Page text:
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Proserpina

[proh-sur-puh-nuh] /proʊˈsɜr pə nə/
noun
Also, Proserpine
[proh-sur-puh-nee] /proʊˈsɜr pə ni/ (Show IPA)
.
Dictionary.com Unabridged
Based on the Random House Dictionary, © Random House, Inc. 2017.
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Examples from the Web for Proserpina
Historical Examples
  • But Proserpina was so alarmed, that she wished for nothing but to get out of his reach.

    Tanglewood Tales Nathaniel Hawthorne
  • "I don't care for golden palaces and thrones," sobbed Proserpina.

    Tanglewood Tales Nathaniel Hawthorne
  • "Pray do not be foolish, Proserpina," said he, in rather a sullen tone.

    Tanglewood Tales Nathaniel Hawthorne
  • "I will neither drink that nor anything else," said Proserpina.

    Tanglewood Tales Nathaniel Hawthorne
  • As long as Proserpina was above ground, there might have been hopes of regaining her.

    Tanglewood Tales Nathaniel Hawthorne
  • Before Proserpina knew what she was about, her teeth had actually bitten it, of their own accord.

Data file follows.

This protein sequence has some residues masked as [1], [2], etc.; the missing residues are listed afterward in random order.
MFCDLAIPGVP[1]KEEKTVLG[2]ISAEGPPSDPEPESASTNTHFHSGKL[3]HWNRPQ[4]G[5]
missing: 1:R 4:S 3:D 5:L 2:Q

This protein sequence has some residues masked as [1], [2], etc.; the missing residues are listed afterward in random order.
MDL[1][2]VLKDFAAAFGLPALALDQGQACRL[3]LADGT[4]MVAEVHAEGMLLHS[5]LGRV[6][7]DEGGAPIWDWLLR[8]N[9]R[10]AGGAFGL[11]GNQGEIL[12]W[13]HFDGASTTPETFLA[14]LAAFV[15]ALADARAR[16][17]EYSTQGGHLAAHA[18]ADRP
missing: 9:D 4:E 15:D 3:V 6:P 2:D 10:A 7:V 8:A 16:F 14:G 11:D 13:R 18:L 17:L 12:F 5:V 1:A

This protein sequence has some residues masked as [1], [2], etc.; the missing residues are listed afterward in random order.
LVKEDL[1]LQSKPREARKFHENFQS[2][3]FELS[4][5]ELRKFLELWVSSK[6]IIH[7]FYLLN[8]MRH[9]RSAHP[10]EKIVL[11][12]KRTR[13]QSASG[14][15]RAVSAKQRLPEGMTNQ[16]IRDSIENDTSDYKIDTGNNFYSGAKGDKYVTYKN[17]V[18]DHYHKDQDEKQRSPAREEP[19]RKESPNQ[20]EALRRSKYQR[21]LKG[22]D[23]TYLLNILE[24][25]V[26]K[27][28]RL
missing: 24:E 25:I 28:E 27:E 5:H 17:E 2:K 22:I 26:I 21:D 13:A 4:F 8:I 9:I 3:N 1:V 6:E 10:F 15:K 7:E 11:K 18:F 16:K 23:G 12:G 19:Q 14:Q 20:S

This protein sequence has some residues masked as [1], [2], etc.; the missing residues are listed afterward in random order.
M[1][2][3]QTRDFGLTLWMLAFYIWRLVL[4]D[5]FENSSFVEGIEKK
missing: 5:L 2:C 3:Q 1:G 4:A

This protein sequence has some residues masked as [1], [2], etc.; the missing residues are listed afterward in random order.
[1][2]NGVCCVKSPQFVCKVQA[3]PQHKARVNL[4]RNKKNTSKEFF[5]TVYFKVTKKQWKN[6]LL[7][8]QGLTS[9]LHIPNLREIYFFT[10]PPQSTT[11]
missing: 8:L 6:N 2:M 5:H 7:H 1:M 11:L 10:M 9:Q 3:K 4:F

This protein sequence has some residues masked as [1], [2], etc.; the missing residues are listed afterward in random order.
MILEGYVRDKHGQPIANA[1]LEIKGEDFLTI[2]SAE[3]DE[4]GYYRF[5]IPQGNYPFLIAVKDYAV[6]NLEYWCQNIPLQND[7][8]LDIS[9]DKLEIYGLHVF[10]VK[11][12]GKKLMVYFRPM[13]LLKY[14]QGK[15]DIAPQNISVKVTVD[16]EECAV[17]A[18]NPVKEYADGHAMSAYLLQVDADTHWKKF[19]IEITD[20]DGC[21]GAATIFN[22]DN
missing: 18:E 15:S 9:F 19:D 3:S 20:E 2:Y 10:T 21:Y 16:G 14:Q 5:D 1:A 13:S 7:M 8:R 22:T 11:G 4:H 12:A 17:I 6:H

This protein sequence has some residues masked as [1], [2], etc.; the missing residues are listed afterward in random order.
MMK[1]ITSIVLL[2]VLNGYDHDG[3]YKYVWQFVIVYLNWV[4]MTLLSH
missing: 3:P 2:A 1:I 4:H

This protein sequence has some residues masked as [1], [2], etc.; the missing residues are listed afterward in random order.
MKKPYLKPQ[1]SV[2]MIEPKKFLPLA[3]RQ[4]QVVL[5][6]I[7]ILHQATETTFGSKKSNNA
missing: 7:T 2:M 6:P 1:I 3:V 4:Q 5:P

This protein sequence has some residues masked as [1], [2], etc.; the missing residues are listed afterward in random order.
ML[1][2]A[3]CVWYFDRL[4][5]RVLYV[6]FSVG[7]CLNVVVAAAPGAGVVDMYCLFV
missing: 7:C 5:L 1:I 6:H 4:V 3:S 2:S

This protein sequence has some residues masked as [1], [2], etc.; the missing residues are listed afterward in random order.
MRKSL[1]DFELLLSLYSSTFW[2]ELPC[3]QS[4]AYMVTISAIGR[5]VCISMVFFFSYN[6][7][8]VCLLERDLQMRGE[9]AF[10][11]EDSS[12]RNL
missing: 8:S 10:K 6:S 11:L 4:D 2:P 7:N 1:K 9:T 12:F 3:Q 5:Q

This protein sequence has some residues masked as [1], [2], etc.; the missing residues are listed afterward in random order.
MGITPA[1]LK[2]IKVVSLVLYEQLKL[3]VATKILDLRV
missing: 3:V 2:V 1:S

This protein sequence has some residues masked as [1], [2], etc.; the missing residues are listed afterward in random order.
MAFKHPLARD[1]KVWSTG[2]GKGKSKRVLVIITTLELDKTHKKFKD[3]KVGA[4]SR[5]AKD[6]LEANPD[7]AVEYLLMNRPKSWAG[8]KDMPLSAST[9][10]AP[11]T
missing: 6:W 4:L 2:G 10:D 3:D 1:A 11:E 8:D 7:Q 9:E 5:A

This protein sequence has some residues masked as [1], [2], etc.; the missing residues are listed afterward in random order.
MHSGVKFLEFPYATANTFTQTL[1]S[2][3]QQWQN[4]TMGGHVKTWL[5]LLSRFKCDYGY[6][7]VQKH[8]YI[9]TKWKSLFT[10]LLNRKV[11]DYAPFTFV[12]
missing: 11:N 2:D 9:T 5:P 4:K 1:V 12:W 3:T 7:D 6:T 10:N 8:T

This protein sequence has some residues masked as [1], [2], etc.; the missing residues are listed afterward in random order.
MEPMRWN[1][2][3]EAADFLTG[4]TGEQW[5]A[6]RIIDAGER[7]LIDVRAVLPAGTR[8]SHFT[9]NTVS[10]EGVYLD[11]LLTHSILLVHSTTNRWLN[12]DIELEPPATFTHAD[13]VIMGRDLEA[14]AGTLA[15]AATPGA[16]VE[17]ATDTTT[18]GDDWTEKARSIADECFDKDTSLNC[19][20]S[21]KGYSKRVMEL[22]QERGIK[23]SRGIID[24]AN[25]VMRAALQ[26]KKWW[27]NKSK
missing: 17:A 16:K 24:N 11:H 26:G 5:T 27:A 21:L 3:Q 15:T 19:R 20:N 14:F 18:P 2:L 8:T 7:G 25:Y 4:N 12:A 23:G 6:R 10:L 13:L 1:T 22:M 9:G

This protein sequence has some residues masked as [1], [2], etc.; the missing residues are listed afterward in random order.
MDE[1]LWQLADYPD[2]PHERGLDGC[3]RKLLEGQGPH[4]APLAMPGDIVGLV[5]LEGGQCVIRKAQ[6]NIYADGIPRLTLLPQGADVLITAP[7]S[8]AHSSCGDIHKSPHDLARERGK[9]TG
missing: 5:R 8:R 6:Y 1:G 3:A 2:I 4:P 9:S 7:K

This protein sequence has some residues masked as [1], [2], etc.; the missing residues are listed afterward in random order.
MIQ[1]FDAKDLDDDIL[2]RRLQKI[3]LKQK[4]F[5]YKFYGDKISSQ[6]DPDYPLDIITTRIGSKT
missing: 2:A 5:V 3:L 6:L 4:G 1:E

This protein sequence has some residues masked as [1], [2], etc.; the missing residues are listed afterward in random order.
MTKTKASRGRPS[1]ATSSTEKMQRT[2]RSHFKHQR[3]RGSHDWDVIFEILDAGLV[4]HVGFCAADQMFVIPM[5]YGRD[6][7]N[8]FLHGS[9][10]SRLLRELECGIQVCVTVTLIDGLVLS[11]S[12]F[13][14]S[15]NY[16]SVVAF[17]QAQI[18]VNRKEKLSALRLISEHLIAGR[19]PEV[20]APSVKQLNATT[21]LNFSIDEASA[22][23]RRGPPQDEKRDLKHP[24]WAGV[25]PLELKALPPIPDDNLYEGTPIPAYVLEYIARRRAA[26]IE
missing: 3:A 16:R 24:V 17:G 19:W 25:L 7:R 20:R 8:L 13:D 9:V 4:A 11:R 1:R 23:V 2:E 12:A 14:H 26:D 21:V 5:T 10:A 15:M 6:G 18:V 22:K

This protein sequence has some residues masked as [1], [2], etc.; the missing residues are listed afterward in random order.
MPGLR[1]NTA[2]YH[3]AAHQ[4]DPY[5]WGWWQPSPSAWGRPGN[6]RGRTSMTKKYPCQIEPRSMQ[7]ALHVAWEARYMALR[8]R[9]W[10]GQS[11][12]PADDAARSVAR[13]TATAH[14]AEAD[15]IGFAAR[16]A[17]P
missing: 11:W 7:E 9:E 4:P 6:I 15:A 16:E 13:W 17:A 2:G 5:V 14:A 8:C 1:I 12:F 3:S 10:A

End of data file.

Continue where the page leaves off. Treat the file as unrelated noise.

Tanglewood Tales Nathaniel Hawthorne
  • At the first noise of their entrance, Proserpina withdrew the pomegranate from her mouth.

    Tanglewood Tales Nathaniel Hawthorne
  • And Proserpina came running, and flung herself upon her mother's bosom.

    Tanglewood Tales Nathaniel Hawthorne
  • Only Echo marked their cry of "Proserpina, oh, Proserpina, come back!"

    Classic Myths Mary Catherine Judd
  • That day she laid aside her regal robes and began her search for Proserpina.

    Classic Myths Mary Catherine Judd
British Dictionary definitions for Proserpina

Proserpina

/prəʊˈsɜːpɪnə/
noun
1.
the Roman goddess of the underworld Greek counterpart Persephone
Collins English Dictionary - Complete & Unabridged 2012 Digital Edition
© William Collins Sons & Co. Ltd. 1979, 1986 © HarperCollins
Publishers 1998, 2000, 2003, 2005, 2006, 2007, 2009, 2012
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Word Origin and History for Proserpina

daughter of Ceres and wife of Pluto, Latin (or Etruscan) modification of Greek Persephone, perhaps influenced by Latin proserpere "to creep forth" on notion of the germination of plants.

Online Etymology Dictionary, © 2010 Douglas Harper
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